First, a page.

An Israeli startup has drawn inspiration from a centuries-old wine selling tradition to create a blockchain-based platform for buying—and trading—in wine futures. Headquartered in Tel Aviv, Vinsent (registered as VinX Network Ltd.) is offering an app that serves as a digital wine shop and exchange, in which users can place their odds on cases of wine that will not be ready for delivery for months, sometime years. The draw here is a significant discount, offered by participating wineries courtesy of eliminated middlemen.
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The Vinsent app, launched earlier this month, currently offers 15 different wines from wineries in Italy, France, Spain, the U.S., and Israel, sold directly by the winemakers at discounts ranging from 10% to 70%, according to the estimated retail prices listed on the app. Users can buy cases of wine—represented on the Vinsent platform in the form of tokens—using credit cards or cryptocurrencies such as bitcoin and ethereum. Should they want to make things more interesting, users could go on to trade their wine tokens until the wine is ready to be shipped, months later. “Starting with a discounted price, it is a pretty good return on investment,” Vinsent founder and CEO Jacob Ner David told Calcalist in a recent interview.
Giving large discounts should make sense for wineries, who typically sell the majority of their wine wholesale, only making a slim margin of the final retail price, Ner David said. According to him, wineries who partner with Vinsent can view the app as a platform for crowdfunding their next vintage, with orders—and revenues—coming in shortly after harvest. Typically, wineries begin seeing revenues years after the start of the winemaking process, with pressing, fermentation, and aging taking their own sweet time. This fact of the lifecycle of wine is what makes it difficult for new or small wineries to grow and scale. “Wine, in particular, is so challenging because it takes years before you monetize,” Ner David said. “At any given time you have more than two years of inventory under your roof.”
Ner David knows this all too well. A serial tech entrepreneur and longtime wine enthusiast, he started his own boutique winery, Jezreel, in the north of Israel in 2011. Back then, he said, he thought there must be a very easy to use direct-to-consumer platform for selling wine. When he could not find one, he started thinking about what a good wine commerce platform would look like. Early on he thought there should be some sort of a financing element that helps wineries secure funds as soon as harvest ends. “You take a lot of the risk away at that point,” Ner David said, explaining that by then, the quality of the vintage and amount of wine are already known. “The only risk remaining is the winemaker’s abilities and skillset. And luck, which is always a part of winemaking.”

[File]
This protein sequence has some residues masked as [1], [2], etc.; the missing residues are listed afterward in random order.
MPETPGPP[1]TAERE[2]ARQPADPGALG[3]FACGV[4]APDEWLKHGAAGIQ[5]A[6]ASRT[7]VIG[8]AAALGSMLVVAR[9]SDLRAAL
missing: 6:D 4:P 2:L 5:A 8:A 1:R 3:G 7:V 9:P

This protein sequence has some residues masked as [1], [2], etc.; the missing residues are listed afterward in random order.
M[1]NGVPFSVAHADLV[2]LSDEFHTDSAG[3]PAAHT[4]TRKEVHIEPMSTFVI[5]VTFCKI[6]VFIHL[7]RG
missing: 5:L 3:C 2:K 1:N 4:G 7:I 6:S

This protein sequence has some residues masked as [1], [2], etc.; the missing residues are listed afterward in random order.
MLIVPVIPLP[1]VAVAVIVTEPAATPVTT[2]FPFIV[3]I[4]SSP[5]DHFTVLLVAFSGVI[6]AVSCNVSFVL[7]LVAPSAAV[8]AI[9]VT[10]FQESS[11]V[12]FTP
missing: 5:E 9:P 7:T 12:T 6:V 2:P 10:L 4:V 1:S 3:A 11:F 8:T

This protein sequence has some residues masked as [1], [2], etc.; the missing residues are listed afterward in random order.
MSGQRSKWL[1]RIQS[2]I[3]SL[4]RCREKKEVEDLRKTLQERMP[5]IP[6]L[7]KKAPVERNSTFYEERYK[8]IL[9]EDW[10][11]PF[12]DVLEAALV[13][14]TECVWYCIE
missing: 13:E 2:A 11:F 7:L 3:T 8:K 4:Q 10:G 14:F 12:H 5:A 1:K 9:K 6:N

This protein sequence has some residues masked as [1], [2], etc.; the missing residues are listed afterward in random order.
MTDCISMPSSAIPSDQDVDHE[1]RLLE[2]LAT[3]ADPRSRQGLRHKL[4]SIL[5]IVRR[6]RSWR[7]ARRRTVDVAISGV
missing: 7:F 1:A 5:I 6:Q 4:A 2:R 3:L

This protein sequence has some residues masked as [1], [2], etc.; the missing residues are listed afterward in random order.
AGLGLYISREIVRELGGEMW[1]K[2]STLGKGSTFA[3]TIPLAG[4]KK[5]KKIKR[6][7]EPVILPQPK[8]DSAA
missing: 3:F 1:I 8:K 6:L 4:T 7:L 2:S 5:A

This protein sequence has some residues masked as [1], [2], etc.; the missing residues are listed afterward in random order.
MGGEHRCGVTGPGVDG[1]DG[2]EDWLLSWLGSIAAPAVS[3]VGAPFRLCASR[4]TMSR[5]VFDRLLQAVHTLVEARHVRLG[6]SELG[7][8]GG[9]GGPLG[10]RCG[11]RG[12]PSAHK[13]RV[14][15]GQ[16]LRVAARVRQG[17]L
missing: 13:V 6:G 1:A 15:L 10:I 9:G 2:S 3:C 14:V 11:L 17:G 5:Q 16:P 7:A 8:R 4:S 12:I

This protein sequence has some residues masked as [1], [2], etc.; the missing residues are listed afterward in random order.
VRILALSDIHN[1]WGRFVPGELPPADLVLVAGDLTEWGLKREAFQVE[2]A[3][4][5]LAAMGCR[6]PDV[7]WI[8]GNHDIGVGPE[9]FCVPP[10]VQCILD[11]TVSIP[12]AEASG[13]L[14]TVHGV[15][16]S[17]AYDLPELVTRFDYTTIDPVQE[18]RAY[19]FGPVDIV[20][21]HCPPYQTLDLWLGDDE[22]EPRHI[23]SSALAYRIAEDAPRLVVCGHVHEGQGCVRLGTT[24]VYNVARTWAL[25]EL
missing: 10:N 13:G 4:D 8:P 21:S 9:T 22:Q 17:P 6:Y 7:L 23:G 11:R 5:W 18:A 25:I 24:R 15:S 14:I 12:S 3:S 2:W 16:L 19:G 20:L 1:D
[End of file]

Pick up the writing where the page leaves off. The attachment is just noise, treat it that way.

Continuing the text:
Ner David said he borrowed the model from the decorated French wine appellation of Bordeaux, where for centuries top-ranking chateaus sold their wines as futures to specialized brokers. Regional wineries invite wine experts to a barrel tasting weeks or months after harvest; the experts then release their predictions regarding the quality of the vintage. It then takes mere days for the wine brokers to buy all of Bordeaux’s finest wine-to-be. “This model developed because those wineries had cash roll problems, and this was a way for wine buyers to ensure their allocation of wine,” Ner David explained. “I knew about this model, and thought, what if I could democratize this process and invite any winery worldwide to create wine futures and invite people to become partners in each vintage.”
Founded in early 2018 by Ner David, along with Israeli entrepreneur Gil Picovsky and wine professional Ron Prashker, Vinsent received an undisclosed investment from Medici Ventures, Inc., a Salt Lake City, Utah-based blockchain investment firm, in October of that year. The company now employs eight people in Tel Aviv and Salt Lake City.
According to Ner David, Vinsent’s business model is currently based on fees collected from the wineries on each sale facilitated on the platform, but the company is working to add other payable services, such as wine storage and cellaring. Ner David is also thinking about ways to use Vinsent blockchain platform to fight wine fraud.
“Counterfeit wine is a big issue in the wine industry, and we want to bring a solution to that as well,” he said. Once the Vinsent wines are released, blockchain registration will help assure buyers what they get is indeed the wines they had paid for.
Though a third-party developer, Vinsent is working on developing a chip that when inserted between the cork and the foil could serve to read and track wines, guaranteeing their authenticity “the same way that people are trying to tokenize art or Stradivarius violins,” Ner David said.